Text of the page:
Sunday, October 21, 2007

Sports and War

The 2007-08 Upper Deck First Edition basketball set has a rookie insert set called "2007 NBA Rookie Draft Notices."

A picture of the player is on the left of the card. On the right appear the words "ORDER TO REPORT." Below that reads "To: (player's name)." In a small box labeled "SELECTIVE SERVICE INFO.," you can see the date of birth, hometown, position, and team of the player. Below is an image of a red stamped seal. The seal is a circle with an eagle in it; the circle includes the words "SERVICE REQUESTED" and a banner in the seal reads "DRAFT NOTICES."

Let's accept that the word "draft" for conscription into military service and the word "draft" for selection to a professional sports team has the same root. The Oxford English Dictionary (institution subscription required) includes the following noun and verb definitions with usage as early as the 18th century: "The drawing off, detachment, or selection of a party from a larger body for some special (spec. military) duty or purpose; spec. (esp. in U.S.), selective conscription" and "To draw off or out and remove (a party of persons, animals, or things) from a larger body for some special duty or purpose. Chiefly in Mil. use, and in Stock-farming: see quots. Also (chiefly U.S.), to conscript." The word has the meaning of selection for special service, but was usually associated with military service well before pro sports leagues held "drafts" (the OED doesn't even include reference to a sports draft), so I suspect sports leagues borrowed the term from the military usage.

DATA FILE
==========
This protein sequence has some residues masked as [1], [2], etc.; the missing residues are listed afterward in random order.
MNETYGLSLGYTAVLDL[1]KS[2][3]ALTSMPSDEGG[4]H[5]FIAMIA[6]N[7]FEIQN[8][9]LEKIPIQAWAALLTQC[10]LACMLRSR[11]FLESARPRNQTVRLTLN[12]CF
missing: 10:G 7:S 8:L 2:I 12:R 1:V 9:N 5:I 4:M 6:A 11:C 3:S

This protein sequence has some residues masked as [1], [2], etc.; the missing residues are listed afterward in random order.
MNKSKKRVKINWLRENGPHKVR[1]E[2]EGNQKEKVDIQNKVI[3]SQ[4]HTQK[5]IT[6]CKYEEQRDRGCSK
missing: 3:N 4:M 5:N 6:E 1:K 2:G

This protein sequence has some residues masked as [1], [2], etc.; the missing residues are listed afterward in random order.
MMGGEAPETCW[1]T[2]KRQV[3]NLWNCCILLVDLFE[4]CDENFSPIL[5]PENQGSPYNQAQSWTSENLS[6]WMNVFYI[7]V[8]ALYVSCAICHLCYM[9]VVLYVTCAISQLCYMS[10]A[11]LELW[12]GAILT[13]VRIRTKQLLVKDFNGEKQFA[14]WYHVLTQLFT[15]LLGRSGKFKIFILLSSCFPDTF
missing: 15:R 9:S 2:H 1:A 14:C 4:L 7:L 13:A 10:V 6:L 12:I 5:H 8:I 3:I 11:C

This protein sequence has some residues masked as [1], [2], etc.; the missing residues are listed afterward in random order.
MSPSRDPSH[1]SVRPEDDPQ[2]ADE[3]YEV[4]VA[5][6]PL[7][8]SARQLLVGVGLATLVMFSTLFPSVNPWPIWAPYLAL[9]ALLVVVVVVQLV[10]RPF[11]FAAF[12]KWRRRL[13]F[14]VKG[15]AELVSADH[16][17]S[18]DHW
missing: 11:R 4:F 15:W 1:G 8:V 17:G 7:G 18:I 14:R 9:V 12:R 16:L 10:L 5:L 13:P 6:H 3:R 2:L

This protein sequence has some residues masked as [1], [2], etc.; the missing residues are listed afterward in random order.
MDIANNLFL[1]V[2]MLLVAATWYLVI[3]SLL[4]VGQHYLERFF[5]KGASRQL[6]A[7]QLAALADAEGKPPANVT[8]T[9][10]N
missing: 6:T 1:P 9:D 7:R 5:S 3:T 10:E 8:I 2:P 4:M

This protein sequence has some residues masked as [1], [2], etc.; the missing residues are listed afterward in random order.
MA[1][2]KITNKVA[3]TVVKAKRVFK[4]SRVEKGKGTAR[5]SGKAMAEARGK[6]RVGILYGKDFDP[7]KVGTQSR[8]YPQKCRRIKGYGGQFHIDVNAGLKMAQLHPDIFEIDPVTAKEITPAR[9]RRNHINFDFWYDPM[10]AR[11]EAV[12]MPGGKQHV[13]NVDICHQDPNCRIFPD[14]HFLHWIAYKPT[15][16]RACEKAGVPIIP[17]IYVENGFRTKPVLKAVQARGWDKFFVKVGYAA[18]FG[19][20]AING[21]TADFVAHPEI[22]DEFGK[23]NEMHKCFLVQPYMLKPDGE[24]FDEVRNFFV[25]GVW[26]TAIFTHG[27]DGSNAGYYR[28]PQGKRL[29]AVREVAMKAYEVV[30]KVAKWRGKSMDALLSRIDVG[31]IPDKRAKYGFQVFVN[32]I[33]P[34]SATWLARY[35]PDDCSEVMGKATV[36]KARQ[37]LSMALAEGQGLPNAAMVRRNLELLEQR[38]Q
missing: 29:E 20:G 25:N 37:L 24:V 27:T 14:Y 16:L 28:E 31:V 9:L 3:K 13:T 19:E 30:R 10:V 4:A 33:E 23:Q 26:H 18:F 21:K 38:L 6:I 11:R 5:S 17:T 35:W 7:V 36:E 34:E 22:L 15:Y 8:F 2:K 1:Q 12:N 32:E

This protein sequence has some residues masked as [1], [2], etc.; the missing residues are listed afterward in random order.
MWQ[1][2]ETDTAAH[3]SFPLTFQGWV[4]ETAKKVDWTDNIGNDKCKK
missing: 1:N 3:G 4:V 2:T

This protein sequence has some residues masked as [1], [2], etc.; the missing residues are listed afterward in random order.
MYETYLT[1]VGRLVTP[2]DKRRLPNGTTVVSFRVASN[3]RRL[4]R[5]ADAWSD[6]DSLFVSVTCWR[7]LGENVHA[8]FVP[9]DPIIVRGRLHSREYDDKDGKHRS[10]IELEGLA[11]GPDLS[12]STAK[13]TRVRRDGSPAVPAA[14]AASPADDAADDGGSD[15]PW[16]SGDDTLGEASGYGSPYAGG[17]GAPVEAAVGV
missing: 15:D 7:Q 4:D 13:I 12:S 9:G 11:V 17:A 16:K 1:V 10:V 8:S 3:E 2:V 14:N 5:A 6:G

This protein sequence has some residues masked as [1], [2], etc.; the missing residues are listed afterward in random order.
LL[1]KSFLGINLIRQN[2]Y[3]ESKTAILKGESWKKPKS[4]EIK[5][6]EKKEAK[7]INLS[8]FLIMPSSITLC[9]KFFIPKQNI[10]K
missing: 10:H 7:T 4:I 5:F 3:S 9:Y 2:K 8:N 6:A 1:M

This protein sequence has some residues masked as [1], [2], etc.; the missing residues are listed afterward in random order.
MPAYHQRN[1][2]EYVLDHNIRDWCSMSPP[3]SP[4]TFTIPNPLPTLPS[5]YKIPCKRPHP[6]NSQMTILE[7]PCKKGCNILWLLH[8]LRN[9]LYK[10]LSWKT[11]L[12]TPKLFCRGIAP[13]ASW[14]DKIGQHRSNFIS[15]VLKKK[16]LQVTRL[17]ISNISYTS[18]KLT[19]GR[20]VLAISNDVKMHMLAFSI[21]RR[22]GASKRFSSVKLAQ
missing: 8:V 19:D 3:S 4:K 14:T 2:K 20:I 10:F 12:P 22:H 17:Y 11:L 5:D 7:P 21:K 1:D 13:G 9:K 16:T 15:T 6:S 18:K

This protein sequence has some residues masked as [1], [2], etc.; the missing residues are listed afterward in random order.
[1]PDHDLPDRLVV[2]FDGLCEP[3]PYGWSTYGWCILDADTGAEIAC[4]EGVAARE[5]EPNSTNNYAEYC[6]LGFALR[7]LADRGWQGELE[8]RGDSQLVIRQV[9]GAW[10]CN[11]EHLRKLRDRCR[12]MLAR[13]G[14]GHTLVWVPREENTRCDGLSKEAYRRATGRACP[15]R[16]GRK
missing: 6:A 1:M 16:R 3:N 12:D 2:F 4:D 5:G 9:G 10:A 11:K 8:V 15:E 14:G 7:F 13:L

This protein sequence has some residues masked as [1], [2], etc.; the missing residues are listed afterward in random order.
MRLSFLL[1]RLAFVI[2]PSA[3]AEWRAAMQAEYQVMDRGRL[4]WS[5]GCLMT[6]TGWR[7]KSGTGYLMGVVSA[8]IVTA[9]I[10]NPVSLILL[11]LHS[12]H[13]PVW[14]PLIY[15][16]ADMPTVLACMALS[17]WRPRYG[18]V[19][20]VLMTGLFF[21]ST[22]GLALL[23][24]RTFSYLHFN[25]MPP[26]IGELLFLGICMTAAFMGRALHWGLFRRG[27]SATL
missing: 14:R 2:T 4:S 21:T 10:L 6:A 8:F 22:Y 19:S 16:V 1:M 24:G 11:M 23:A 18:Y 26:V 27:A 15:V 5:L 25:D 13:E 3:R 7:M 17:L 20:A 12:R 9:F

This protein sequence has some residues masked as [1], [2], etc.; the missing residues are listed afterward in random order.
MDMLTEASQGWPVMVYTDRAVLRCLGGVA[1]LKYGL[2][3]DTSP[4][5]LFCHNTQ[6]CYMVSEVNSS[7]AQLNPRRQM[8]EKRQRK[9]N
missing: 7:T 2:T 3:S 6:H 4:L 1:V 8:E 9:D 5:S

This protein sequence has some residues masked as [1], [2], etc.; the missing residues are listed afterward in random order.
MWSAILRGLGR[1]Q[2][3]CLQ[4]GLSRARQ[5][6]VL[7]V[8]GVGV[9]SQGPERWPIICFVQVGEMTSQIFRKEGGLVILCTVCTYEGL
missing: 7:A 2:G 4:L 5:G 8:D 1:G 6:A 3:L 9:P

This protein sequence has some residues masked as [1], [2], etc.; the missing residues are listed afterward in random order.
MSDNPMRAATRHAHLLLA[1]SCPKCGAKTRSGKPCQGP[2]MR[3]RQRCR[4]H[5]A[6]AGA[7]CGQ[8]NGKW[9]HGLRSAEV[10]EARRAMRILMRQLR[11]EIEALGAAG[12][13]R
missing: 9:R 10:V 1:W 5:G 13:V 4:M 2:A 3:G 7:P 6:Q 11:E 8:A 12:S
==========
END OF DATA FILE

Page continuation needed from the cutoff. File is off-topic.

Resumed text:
Even if pro sports borrowed the word draft from the military usage, isn't it a little extreme for Upper Deck to make such a clear analogy on a card? "Draft Notices" sent by the "Selective Service" System inform men that they are being required to report for military duty, where they must sacrifice whatever plans they had for their lives, get training in how to kill people, and then possibly risk their lives in warfare. Is it responsible for Upper Deck to draw such a clear parallel between conscripts and basketball players, for whom a draft notice means playing professional basketball for millions of dollars?

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